The combination of neurofeedback with meditation promises to help define and refine meditation for the 21st century. In fact, the Dalai Lama has publicly stated his support for this type of technology-assisted meditation (Mind and Life Institute, 2004). In short, the practice of neuromeditation may provide a solution to challenges faced by meditators by enhancing awareness of inner states. In addition, both meditation and neurofeedback have been found to be effective in the treatment of a variety of mental health concerns (Brandmeyer, & Delorme, 2013). Consequently, combining the two may provide a powerful treatment intervention for ADHD, anxiety, depression, and PTSD (Tarrant, 2017b).
With this understanding, the field of neuromeditation has the potential to significantly increase motivation, interest, and impact. It will be exciting to see how this practice develops in the upcoming years.
Brandmeyer, T., & Delorme, A. (2013). Meditation and neurofeedback. Frontiers in psychology, 4, 688. https://doi.org/10.3389/fpsyg.2013.00688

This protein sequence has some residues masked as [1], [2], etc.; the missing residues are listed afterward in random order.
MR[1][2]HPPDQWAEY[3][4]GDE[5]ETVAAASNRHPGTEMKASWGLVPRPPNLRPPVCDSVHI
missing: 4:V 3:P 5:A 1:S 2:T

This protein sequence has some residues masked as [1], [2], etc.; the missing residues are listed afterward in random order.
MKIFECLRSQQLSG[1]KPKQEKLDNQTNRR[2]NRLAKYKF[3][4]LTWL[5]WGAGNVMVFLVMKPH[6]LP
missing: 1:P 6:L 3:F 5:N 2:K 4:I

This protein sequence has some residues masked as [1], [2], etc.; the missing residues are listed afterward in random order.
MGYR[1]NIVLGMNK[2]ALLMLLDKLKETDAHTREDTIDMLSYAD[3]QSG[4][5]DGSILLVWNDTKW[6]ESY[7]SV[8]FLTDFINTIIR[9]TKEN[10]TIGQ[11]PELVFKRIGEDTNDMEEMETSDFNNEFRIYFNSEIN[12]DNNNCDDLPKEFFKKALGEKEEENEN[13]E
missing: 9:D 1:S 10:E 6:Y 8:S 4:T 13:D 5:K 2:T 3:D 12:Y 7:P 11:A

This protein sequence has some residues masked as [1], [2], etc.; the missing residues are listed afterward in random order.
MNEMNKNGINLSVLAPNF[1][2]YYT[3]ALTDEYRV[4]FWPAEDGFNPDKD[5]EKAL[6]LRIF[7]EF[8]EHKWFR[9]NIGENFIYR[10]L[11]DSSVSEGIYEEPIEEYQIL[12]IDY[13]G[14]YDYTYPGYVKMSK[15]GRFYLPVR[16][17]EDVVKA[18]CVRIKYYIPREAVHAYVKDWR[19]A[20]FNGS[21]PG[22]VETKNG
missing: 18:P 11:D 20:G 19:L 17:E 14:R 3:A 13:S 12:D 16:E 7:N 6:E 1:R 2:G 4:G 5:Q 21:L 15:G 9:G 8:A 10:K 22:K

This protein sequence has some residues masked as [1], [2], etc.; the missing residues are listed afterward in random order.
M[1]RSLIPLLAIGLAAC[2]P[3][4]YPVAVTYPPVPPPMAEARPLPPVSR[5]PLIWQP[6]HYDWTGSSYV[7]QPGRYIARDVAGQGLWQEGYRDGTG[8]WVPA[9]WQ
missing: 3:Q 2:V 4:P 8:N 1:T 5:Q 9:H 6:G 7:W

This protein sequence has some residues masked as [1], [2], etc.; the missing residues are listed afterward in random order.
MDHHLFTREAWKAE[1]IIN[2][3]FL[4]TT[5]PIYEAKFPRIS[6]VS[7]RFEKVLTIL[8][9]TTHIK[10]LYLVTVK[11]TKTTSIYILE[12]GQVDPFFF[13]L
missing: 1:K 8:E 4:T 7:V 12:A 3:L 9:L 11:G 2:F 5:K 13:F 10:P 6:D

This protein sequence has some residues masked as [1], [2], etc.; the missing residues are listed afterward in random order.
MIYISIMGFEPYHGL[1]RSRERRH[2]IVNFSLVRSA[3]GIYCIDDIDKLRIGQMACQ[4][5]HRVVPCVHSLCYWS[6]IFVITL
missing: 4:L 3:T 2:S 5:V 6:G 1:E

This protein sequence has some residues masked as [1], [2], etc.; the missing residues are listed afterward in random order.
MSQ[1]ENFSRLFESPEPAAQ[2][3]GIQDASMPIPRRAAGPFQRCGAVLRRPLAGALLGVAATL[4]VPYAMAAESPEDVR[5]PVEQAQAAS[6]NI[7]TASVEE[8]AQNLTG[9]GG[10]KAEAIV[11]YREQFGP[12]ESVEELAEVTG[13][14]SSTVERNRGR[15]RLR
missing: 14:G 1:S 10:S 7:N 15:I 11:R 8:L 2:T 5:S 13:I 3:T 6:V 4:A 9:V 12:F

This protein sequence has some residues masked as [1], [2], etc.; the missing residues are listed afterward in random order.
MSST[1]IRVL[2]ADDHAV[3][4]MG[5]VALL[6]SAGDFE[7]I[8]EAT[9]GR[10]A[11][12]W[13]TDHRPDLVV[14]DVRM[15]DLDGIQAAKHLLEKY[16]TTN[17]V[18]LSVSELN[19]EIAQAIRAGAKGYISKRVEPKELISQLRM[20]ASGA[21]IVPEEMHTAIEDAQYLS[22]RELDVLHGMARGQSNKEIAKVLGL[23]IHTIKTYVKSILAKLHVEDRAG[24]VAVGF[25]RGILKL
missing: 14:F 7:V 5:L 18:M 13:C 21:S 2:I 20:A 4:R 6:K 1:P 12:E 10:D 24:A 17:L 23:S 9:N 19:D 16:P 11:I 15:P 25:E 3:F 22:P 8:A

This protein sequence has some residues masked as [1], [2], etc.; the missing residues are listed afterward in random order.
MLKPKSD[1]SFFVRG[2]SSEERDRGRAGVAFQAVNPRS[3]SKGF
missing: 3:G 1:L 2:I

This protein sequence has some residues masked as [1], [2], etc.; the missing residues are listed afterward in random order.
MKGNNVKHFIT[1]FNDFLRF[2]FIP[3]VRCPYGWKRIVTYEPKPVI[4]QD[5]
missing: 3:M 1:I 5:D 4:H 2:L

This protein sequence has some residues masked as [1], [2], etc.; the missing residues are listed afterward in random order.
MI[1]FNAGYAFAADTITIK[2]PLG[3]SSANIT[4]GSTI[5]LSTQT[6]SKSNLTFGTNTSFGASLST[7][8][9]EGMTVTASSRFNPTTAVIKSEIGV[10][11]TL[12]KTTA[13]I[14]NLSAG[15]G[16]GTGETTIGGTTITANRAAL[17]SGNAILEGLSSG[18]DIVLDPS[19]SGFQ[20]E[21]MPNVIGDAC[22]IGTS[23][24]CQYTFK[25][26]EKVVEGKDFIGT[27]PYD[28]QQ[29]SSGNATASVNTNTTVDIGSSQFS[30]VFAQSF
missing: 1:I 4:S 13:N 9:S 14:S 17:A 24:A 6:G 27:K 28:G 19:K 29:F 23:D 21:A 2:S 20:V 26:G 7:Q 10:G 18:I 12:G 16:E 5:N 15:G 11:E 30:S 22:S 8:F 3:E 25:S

Garrison, K. A., Scheinost, D., Worhunsky, P. D., Elwafi, H. M., Thornhill, T. A., 4th, Thompson, E., Saron, C., Desbordes, G., Kober, H., Hampson, M., Gray, J. R., Constable, R. T., Papademetris, X., & Brewer, J. A. (2013). Real-time fMRI links subjective experience with brain activity during focused attention. NeuroImage, 81, 110–118. https://doi.org/10.1016/j.neuroimage.2013.05.030
Garrison KA, Santoyo JF, Davis JH, Thornhill TA IV, Kerr CE and Brewer JA (2013) Effortless awareness: using real time neurofeedback to investigate correlates of posterior cingulate cortex activity in meditators' self-report. Front. Hum. Neurosci. 7:440. doi: 10.3389/fnhum.2013.00440
Lutz, A., Brefczynski-Lewis, J., Johnstone, T., & Davidson,, R.J. (2008). Regulation of the neural circuitry of emotion by compassion meditation: Effects of meditative expertise. PLoS ONE, 3(3), e1897. Doi:10.1371/journal.pone.0001897.
Mind and Life Institute. (2004). Neuroplasticity: the neuronal substrates of learning and transformation, in Mind and Life Dialogues. Available online at http://www.mindandlife.org/dialogues/past-conferences/ml12/
Tarrant, J. (2017a). Meditation interventions to rewire the brain: Integrating Neuroscience Strategies for ADHD, anxiety, depression and PTSD. Eau Claire, WI: PESI Publishing and Media.
Tarrant, J. (2017b). NeuroMeditation: An Introduction and Overview. In Collura, T. F. & Frederick, J. A., Ed., Clinician’s Companion to QEEG and Neurofeedback (annotated and with an introduction by J. Kiffer). New York: Taylor & Francis.
van Lutterveld, R., et al., (2016). Source-space EEG neurofeedback links subjective experience with brain activity duringeffortless awareness meditation, NeuroImage. http://dx.doi.org/10.1016/j.neuroimage.2016.02.047